Race to Dakar

I love travelogues. Not only can travel enable you to see the world, but the act of traveling itself can open your eyes to the world at its best. Done well, a travel documentary can take you on that same journey, open a window into a world past and present, and provide comfort and inspiration to those of us stuck at home. Over the next few months, I’ll be sharing some of my favorites. This is Travelogia.

Journey Time: December 2005-January 2006

Countries Visited: Portugal, Spain, Morocco1, Mauritania, Mail, Guinea, Senegal

After completing Long Way Round, Charley Boorman absentmindedly suggested in press material his intentions to participate in the Dakar Rally. According to Ewan McGregor, Charley forgot about this entirely, but resdiscovered his own comments and decided against his better judgment to follow through in order to save face. And as Race to Dakar begins, Charley attempts to stay coy about this, but gives every impression that Ewan is telling the truth.

That’s because the Paris-Dakar Rally is tough– motorcycles, cars, and trucks, all plowing through the sandy backwaters of northwest Africa, and mostly failing– which is why Charley said he’d “participate” and not “compete.” After rejoining director Russ Malkin and cameraman Claudio von Planta (staying off the bikes this time), Charley forms a team with Dakar veteran Simon Pavey and newcomer Matt Hall to viciously upgrade his offroad skills, but even then, attempting to win would be foolhardy. People die on the rally when they do that. People die on this rally.

I actually considered skipping Race to Dakar because it’s not really a travelogue. Russ tries to get some local flavor on the way from Portugal to Senegal, but there really isn’t time. This is the anti-travelogue; all journey and no destination. Nevertheless, Big Earth’s looser, chummier approach to documentary first seen in Long Way Round remains the appeal. Our cast and crew are never shrouded in mystery– Claudio isn’t on camera until the final episode, but we always know he’s the one shooting because everyone constantly addresses him– and the peronalities keep us coming back. We even get a few more as Charley and company get close to their fellow racers– particularly fellow Britons Nick Plumb and Patsy Quick, the latter of whom became the first British woman to complete the course.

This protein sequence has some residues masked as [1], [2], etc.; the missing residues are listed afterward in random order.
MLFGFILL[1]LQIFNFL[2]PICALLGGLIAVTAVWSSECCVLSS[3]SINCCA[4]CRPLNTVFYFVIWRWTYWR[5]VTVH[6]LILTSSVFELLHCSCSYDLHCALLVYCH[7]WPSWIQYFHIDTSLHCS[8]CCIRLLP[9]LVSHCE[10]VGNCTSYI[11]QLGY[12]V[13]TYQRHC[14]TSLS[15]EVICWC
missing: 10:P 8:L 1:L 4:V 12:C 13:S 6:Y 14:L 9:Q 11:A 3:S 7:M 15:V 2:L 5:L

Which makes it all the more harrowing when shit gets real– insomnia, broken bones, collapsed car frames, one of the cast gets stranded in the desert for days with no food or money. It’s nerve-wracking in a way that travelogues rarely are. But the team makes sure we can’t look away.

Five Stars: Charley rides 400 kilometers on two broken hands, resulting in a hilarious degree of notoriety for the remainder of the race.

One Star: Cringiest theme song ever.

(CONTINUING) SPECIAL ANNOUNCEMENT: Since we’re talking about travelogues, let’s talk about mine!

An Armada of Cats: Travels in Israel is a humorous journey throughout my adopted country that tries to get past the ubiquitous baggage of religion and politics and explore the human side of the (mostly) Jewish state.

However, I can’t do it alone. The northern leg of my journey book was made possible through generous donations on Indiegogo. The money I raised went way further than expected, but not enough to head south. I’m hoping to raise just $1000 before January 10, and you can check out details here. Thanks.

Next Time: Michael Palin returns, and this time he’s got a message for you, in New Europe